The LGBT group, Spokane United Against Religious Extremism and the Church, targeted 500 Mom Strong founder, Anna Bohach and pastors from ‘The Church at Planned Parenthood’ in an October fundraising event for the industrial abortion platform, Planned Parenthood.

According to Anna Bohach  (an activist against the sexualization and exploitation of children), the black slavery-era mock auction took place during an ‘Halloween themed drag show.’

Recounting the event in an article for Activist Mommy, Bohach said,

‘it started with Tiranny Hex lip-syncing and gyrating around the stage. She [He] was then followed by three back up dancers wearing effigies of Anna, Pastor Ken Peters, and Pastor Afshin Yaghtin…The main fundraiser of the evening which was billed as a fun surprise turned out to be a slave style auction. Drag Queens held up effigies of 6 prominent local Christians and auctioned them off to the highest bidder. The Christian effigies were lined up on a high stage and displayed in a fashion akin to the slave market auctions of America’s darkest past.’

Mocking the reports, the LGBT group dismissed the news on their Facebook page, with a typical juvenile, “l.o.l, it wasn’t us” defense, using the Breitbart article from Dr. Susan Berry, stating that the person used for the cover image “has nothing to do with them.”

The hashtag: “best counter protest ever”, the accusation: “they had no idea what really went on” and the threat: “we still have a surprise in store”, suggest otherwise.

Despite the dismissive, shrug of the shoulders response. The LGBT group’s poorly reasoned counter-claim doesn’t address Bohach’s original article. Neither has the group made any attempt to respond to photographs featured in the Activist Mommy article. All of which back Bohach’s recount of the event.

In commenting on why the group’s mock slavery auction of Christians, hasn’t headlined mainstream news media, Monica Showalter, for American Thinker referred readers back to  Bolach’s own powerful response:

‘Christians are the biggest threat to their agendas. We are the only ones standing in their way and telling them: ‘No, you will not abort babies; no, you will not exploit vulnerable women; and no, you will not expose our children to sexual deviancy and gender confusion.

Using effigies and a slave auction style fundraiser to raise money for an organization whose existence is based upon the extermination of black Americans is in very poor taste…But again, not surprising given drag itself is rooted in the blackface minstrel shows of the last century.”

As with many of this kind of blatant anti-Christian hate, the venomous intersectional dragon, and its head-spinning confusion about when woke social justice, becomes intolerance, prejudice and racism, is an intellectual quagmire many in the MSM aren’t yet brave enough to attempt to wrangle.

In latter estimates, Christian Post reported that the LGBT group’s mock chattel slavery auctioning off of Christians raised $1,865 dollars for Planned Parenthood.

The October slavery auction wasn’t an isolated case. It’s since been followed by a drag queen who performed a mock abortion,pulling a plastic doll out of his fake distended stomach in a Zombie Cannibal Performance,’ in early November.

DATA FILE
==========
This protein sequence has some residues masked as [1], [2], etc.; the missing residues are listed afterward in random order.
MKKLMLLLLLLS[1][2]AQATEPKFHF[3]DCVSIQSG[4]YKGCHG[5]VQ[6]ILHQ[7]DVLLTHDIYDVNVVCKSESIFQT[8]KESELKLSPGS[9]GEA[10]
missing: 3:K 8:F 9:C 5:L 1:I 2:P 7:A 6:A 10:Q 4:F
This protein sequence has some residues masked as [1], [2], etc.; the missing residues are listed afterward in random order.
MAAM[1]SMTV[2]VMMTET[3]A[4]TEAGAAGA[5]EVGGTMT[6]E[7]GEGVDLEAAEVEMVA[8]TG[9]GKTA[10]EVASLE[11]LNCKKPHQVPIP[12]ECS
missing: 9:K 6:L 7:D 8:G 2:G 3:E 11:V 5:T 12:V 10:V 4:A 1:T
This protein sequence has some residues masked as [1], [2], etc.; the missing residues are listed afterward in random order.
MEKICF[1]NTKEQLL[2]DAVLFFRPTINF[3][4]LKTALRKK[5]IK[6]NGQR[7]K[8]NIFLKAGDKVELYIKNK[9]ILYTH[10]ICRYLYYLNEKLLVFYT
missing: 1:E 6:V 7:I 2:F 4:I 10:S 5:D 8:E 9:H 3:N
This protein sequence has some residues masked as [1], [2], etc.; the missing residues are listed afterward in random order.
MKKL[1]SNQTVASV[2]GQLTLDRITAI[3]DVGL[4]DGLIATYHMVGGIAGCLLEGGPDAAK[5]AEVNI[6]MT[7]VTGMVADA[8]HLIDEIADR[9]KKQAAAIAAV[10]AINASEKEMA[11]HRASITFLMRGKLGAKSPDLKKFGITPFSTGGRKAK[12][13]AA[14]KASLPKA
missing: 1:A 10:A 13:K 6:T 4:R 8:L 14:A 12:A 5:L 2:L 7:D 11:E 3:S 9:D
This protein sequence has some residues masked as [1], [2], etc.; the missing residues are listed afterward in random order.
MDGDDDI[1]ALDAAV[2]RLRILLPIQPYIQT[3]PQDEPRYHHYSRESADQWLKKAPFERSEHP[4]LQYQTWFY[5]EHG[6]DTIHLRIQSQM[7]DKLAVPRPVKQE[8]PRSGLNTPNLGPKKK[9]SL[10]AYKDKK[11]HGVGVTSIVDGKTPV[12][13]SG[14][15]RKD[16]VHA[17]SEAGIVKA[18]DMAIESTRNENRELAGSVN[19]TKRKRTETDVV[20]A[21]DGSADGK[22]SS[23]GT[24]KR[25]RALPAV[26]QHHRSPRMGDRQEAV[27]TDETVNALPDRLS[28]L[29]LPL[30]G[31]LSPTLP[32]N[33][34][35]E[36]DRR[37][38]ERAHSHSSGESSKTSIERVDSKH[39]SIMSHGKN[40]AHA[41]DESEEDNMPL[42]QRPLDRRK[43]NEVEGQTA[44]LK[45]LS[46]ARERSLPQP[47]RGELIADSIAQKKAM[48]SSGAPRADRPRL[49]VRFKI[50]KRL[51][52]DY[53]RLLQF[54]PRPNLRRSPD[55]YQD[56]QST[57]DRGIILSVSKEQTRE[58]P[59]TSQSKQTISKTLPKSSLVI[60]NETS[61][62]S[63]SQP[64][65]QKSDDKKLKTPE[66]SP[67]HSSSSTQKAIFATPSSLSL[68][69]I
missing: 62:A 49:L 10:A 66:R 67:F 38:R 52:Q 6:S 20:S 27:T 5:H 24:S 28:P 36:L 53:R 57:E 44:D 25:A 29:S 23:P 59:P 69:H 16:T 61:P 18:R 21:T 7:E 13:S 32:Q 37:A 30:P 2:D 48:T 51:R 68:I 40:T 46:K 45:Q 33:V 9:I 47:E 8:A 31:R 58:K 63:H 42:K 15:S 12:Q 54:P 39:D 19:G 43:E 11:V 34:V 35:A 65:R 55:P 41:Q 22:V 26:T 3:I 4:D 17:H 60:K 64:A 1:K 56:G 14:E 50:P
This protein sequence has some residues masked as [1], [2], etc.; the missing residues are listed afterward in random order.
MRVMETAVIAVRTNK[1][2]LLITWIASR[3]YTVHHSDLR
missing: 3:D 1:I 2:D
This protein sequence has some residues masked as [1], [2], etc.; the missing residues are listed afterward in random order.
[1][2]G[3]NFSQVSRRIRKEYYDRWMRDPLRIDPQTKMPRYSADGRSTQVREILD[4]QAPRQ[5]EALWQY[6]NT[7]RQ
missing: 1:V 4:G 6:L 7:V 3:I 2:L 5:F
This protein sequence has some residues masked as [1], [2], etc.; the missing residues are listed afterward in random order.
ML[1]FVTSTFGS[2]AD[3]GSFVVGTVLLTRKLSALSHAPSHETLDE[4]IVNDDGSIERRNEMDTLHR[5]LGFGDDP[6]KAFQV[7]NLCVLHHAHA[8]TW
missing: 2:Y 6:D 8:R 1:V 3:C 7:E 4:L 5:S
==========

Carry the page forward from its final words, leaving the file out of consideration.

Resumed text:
Without any widespread condemnation of these events, they’re bound to increase. Silence will be interpreted as a free license for hostile LGBT groups to abdicate responsibility for their own hate, for more indifferent juvenile dismissals, and anti-Christian bigotry; obediently carried out in absolute allegiance to the LGBT flag, and deceptively waved about as counter-protest.

The mock chattel slavery auctioning off of Christians by members of the LGBT community, proves that many on the Left don’t fear theocratic rule, they see Christians as a direct threat to their own quest for a theocracy, driven by the ravenous lust of the LGBT religion, in worship to a false god, who rules under one of the greatest lies every perpetrated on the hearts of humanity, love is love.

As Karl Barth noted in 1921:

‘Eros deceives. As a biological function it is now hot, then cold. Eros does not merely deceive: it is also uncritical. Agape on the other hand, consistently accepts and rejects. Only the love which is strong enough to abhor that which is evil can cleave to that which is good. Agape is therefore both sweet and bitter [involving a Yes & a No]. It can preserve peace; but it can also engage in conflict.’ [i]

References:

[i] Barth, K. 1922, Epistle to the Romans, 12:9; Oxford University Press, assembled from pp.453 & 454 (See also Barth, CD.3:2 pp.280-285)

First published on Caldron Pool, 14th November, 2019.

©Rod Lampard, 2019

Regardless of how musicologists might try to placate pro-abortion political group-think, they would find it extremely difficult to deny that many of the best Cold War protest songs ever written share a ferociously pro-life theme.

Like Tolstoy, who, once describing a dream, said that when he found himself ‘hanging over a bottomless abyss’, his ‘heart contracted, experiencing horror’. If he looked down into the abyss, he felt himself slipping. Overwhelmed with a tremendous fear of losing his grip, he noted that the vastness below repelled and frightened him, yet the vastness above attracted and strengthened him.